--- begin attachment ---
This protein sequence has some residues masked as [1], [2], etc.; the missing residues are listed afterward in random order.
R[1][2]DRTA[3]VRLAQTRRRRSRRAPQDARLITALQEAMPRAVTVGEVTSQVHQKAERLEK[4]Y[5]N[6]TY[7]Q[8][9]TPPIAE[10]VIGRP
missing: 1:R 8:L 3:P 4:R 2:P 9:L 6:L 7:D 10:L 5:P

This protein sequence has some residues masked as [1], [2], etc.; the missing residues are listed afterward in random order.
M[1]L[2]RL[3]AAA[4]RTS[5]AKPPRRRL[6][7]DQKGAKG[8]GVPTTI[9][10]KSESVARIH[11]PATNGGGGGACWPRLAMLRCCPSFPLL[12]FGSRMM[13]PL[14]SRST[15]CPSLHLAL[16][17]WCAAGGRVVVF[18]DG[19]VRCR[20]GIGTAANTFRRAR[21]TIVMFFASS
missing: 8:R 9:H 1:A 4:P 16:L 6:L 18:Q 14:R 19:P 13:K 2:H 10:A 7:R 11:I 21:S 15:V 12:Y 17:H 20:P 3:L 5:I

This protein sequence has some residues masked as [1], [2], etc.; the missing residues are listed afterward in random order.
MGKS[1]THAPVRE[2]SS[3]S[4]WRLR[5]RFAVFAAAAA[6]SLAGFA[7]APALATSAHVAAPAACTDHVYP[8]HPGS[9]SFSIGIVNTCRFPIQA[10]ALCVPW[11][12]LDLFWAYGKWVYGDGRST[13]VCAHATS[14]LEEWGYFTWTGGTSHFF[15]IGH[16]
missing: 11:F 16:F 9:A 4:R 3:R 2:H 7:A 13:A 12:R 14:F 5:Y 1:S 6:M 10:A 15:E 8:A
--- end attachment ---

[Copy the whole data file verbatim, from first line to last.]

This protein sequence has some residues masked as [1], [2], etc.; the missing residues are listed afterward in random order.
R[1][2]DRTA[3]VRLAQTRRRRSRRAPQDARLITALQEAMPRAVTVGEVTSQVHQKAERLEK[4]Y[5]N[6]TY[7]Q[8][9]TPPIAE[10]VIGRP
missing: 1:R 8:L 3:P 4:R 2:P 9:L 6:L 7:D 10:L 5:P

This protein sequence has some residues masked as [1], [2], etc.; the missing residues are listed afterward in random order.
M[1]L[2]RL[3]AAA[4]RTS[5]AKPPRRRL[6][7]DQKGAKG[8]GVPTTI[9][10]KSESVARIH[11]PATNGGGGGACWPRLAMLRCCPSFPLL[12]FGSRMM[13]PL[14]SRST[15]CPSLHLAL[16][17]WCAAGGRVVVF[18]DG[19]VRCR[20]GIGTAANTFRRAR[21]TIVMFFASS
missing: 8:R 9:H 1:A 4:P 16:L 6:L 18:Q 14:R 19:P 13:K 2:H 10:A 7:R 11:I 21:S 15:V 12:Y 17:H 20:P 3:L 5:I

This protein sequence has some residues masked as [1], [2], etc.; the missing residues are listed afterward in random order.
MGKS[1]THAPVRE[2]SS[3]S[4]WRLR[5]RFAVFAAAAA[6]SLAGFA[7]APALATSAHVAAPAACTDHVYP[8]HPGS[9]SFSIGIVNTCRFPIQA[10]ALCVPW[11][12]LDLFWAYGKWVYGDGRST[13]VCAHATS[14]LEEWGYFTWTGGTSHFF[15]IGH[16]
missing: 11:F 16:F 9:A 4:R 3:R 2:H 7:A 13:A 12:R 14:F 5:Y 1:S 6:M 10:A 15:E 8:A